In scientific research there are a number of problems today:
- Studies that aren't reproducible.
- Studies and papers that are criticized for their methods, conclusions, or bias.
- Industry-funded studies that are discounted due to accusation of conflict of interest.
- Individuals and groups who are defensive of their work due to their personal and/or financial investment, and are inherently not open-minded toward critical feedback.
- Even if researchers are open to critical feedback and scrutiny, it may still be infeasible to re-run a flawed study due to logistics, financial, and time limitations.
From my experience in engineering, arguably the most valuable ROI effort in a large project is getting early peer review before significant investment is made toward an approach.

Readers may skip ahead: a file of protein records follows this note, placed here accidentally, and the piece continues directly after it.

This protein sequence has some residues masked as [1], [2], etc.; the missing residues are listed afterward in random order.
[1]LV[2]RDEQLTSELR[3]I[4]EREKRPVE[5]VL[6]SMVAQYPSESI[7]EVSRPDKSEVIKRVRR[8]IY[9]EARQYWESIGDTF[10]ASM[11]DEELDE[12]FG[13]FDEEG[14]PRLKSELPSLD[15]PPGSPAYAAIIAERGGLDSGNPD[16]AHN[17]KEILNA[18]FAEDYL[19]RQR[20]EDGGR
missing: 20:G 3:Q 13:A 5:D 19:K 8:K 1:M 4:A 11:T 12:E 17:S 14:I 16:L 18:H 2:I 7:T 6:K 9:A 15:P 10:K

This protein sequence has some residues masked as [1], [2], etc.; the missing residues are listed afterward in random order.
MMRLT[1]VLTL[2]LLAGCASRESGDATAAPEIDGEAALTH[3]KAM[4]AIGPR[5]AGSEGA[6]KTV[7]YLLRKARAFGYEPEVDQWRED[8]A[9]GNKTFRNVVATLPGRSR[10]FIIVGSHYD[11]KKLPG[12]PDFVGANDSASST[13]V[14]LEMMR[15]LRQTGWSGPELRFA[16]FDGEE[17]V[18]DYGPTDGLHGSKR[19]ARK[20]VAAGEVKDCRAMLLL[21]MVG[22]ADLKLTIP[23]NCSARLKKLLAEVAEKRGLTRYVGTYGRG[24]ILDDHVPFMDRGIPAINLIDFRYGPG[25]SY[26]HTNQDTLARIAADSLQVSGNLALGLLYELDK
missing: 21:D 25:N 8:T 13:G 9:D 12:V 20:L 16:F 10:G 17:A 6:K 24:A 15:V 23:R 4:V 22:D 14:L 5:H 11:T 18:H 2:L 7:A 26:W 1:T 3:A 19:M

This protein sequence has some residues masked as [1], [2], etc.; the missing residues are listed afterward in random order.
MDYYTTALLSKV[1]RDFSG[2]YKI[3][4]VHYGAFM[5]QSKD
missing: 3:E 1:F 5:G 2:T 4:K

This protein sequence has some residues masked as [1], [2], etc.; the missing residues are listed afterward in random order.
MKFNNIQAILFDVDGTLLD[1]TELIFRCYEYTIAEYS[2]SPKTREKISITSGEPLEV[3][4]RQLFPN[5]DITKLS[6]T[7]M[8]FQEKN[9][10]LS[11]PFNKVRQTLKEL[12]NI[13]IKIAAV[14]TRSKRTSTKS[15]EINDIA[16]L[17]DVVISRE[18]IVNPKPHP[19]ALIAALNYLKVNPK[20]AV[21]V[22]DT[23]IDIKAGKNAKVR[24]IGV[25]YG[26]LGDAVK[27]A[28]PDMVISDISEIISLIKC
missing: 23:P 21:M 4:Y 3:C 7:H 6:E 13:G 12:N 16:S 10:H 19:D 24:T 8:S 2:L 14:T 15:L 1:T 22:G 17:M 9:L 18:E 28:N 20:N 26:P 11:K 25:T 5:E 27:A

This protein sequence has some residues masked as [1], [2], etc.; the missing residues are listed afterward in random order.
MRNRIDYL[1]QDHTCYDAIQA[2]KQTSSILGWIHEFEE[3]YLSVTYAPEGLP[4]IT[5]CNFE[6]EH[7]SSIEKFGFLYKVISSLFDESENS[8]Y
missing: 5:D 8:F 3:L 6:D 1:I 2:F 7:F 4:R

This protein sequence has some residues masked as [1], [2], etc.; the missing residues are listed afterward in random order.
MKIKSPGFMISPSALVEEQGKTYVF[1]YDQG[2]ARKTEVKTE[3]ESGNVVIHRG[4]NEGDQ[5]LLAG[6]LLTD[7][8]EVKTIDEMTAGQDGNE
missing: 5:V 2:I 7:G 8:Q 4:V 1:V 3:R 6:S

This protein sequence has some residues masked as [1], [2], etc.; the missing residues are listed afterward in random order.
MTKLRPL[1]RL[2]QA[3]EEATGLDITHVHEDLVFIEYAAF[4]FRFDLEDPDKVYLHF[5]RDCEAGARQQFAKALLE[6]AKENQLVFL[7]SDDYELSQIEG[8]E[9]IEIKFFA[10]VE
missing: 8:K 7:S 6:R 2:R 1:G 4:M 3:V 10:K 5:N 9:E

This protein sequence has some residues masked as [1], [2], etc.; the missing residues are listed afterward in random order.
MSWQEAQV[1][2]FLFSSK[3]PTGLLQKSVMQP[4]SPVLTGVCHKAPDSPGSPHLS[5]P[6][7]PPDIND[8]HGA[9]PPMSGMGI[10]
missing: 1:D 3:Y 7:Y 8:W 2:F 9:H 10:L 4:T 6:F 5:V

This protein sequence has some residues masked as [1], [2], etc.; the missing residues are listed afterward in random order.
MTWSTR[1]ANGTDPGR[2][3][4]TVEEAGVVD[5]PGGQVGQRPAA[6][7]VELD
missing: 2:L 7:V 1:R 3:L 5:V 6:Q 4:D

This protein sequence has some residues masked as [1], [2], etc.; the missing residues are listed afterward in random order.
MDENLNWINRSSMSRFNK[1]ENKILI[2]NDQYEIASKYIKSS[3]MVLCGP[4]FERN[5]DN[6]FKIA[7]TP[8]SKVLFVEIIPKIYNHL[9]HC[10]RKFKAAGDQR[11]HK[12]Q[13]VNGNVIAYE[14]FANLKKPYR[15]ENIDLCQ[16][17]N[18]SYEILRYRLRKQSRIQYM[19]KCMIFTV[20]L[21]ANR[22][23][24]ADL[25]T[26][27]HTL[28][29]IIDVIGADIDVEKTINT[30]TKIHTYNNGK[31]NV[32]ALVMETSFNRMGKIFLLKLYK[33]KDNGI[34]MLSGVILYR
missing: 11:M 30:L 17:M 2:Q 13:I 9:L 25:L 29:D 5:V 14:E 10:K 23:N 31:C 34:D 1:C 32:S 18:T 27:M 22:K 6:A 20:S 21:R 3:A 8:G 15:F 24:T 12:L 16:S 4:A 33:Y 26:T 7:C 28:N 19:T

If a group of peer reviewers had a chance to give their feedback on how a study was going to be performed, then the results are more likely to be valid, and the reviewers are more likely to accept whatever the results will be.
I am not a reseacher and am completely unfamiliar with the process of publishing a study or a paper. However, the only peer review I have heard of is where only final results are reviewed. I am curious:
- Do journals, institutions, etc. have processes that require peer-review of initial proposals and procedures before a research study is allowed to commence?
- If not, why not?
I suspect that such a process would have the potential to greatly increase the quality of studies, and prevent much wasted effort where studies are published that never gain acceptance (presumably due to quality problems but perhaps for non-technical reasons as well). Curious to hear others' thoughts.